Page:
By: Skip Anderson
Lecturer of media arts Rick Hinson waited six weeks before he relocated from Los Angeles to Middle Tennessee to tell his employer he had done so.
“We had been wanting to get out of L.A.,” says the four-time Emmy-winning sound designer. “At some point, I realized I was already working from home, so it shouldn’t really matter whether my home was in Hollywood or elsewhere. Both of our kids went to Vanderbilt, and my wife and I loved Middle Tennessee. So coming here was a goal of ours.”
When MTSU called two years ago with the prospect of him teaching in Murfreesboro, the 30-year veteran of the film and TV industries mentioned he’d have to talk it through with his wife, also a Hollywood veteran.
“I told MTSU that before I could say ‘yes,’ I’d have to talk to my wife, who is a screenwriter,” Hinson says. “[MTSU’s representative] said, ‘Actually, we need one of those, too!”
The couple commuted from L.A. to teach their respective classes at MTSU for the first month of the fall 2018 semester.
“I never told them we were moving and I just kept working,” he says, laughing. “Then, in mid-November, I asked them whether they had noticed a difference in my work? They said, ‘No, everything’s great. Why?’ ”
Hinson counts among his credits, HBO’s mega-hit The Sopranos, Fox’s X-Files, “and lots and lots of kids’ shows,” including several Disney TV shows and the time-travelling educational show Dinosaur Train. He and his wife, Libby Hinson, an adjunct professor of media arts at MTSU with two Emmy awards, each graduated from University of Southern California’s esteemed School of Cinematic Arts.
When the deadly pandemic reached Middle Tennessee last spring, Rick felt the students’ hands-on portion of the classes wouldn’t be adversely affected, since he had scheduled most of those portions of his curricula for earlier in the semester. The two rounds of student projects, however, took a direct blow.
“We had to adapt the team-project assignments, which they were halfway through when the pandemic hit,” he says. The solution he came up with for the partially completed films was to deploy a device used during film restoration when a film segment might be missing. “The restorers use ‘slugs’ to tell the audience what should have happened at this juncture of the film.”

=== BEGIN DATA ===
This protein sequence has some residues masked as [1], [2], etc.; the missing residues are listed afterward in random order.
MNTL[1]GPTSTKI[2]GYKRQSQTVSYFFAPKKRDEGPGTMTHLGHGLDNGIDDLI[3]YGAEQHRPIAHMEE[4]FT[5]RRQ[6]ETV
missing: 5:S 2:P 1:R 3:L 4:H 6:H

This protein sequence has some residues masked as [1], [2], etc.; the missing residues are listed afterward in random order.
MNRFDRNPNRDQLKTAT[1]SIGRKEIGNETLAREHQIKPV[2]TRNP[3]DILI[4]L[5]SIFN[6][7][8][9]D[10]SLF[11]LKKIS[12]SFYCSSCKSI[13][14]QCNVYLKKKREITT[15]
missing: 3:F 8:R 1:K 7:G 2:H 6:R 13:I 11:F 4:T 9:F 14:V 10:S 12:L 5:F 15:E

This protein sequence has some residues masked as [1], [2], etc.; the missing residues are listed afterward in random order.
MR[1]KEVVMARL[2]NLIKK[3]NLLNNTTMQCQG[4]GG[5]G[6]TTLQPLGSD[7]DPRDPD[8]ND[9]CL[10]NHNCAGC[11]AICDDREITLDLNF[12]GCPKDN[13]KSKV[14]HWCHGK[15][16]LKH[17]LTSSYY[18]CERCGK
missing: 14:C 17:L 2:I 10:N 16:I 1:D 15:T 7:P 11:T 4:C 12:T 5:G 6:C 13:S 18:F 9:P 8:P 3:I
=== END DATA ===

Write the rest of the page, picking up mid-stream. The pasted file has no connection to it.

For their final project, he offered the students two options. Since many of them had returned to their parents’ homes, he asked them either to use their family as actors, or utilize a “found-footage” technique.
“For this, they would find footage on the Internet [or elsewhere] and turn it into something completely different,” Hinson says. “The idea isn’t to edit the film to tell the same story differently; it’s to use the footage you find and turn it into a completely new movie. It’s a way they can work on filmmaking without doing any filming.”
For example, one of the students used footage from animated Disney films.
“I would describe the film she made as a piece of visual poetry,” Hinson says. “She made a visual flow from [a sequence from one film] to the next. So, a character from one film might jump off a rock then an eagle might replace that character but following in the same motion, then a surfer might take that over, and so on. She put music behind it, and it was truly a piece of visual poetry. The end result really was good; I raved all over it.”
And since the remainder of the spring semester would be virtual, he found a way to leverage his industry contacts for the benefit of the students. He carried the practice over to the fall semester, too.
“Since so much of what we’d be doing would be remote via Zoom or a hybrid of in-person and remote, I thought it would be great to get some of my industry connections to interact directly with our students,” he says.
Those who have “visited” the class include Bobbi Banks, the first African-American president of the Motion Picture Sound Editors and editor of Straight Outta Comptonand Selma; Solange Schwalbe, a foley supervisor whose credits include Pirates of the Caribbeanand Moneyball; and Jon Taylor, a re-recording mixer with four Oscar nominations. He also invited Peter Kurland, who heads the local International Alliance of Theatrical Stage Employees, a labor union representing over 140,000 technicians, artisans, and craftspersons in the entertainment industry. Kurland discussed the practical matter of getting jobs in the industry.
— Skip Anderson (Skip.Anderson@mtsu.edu)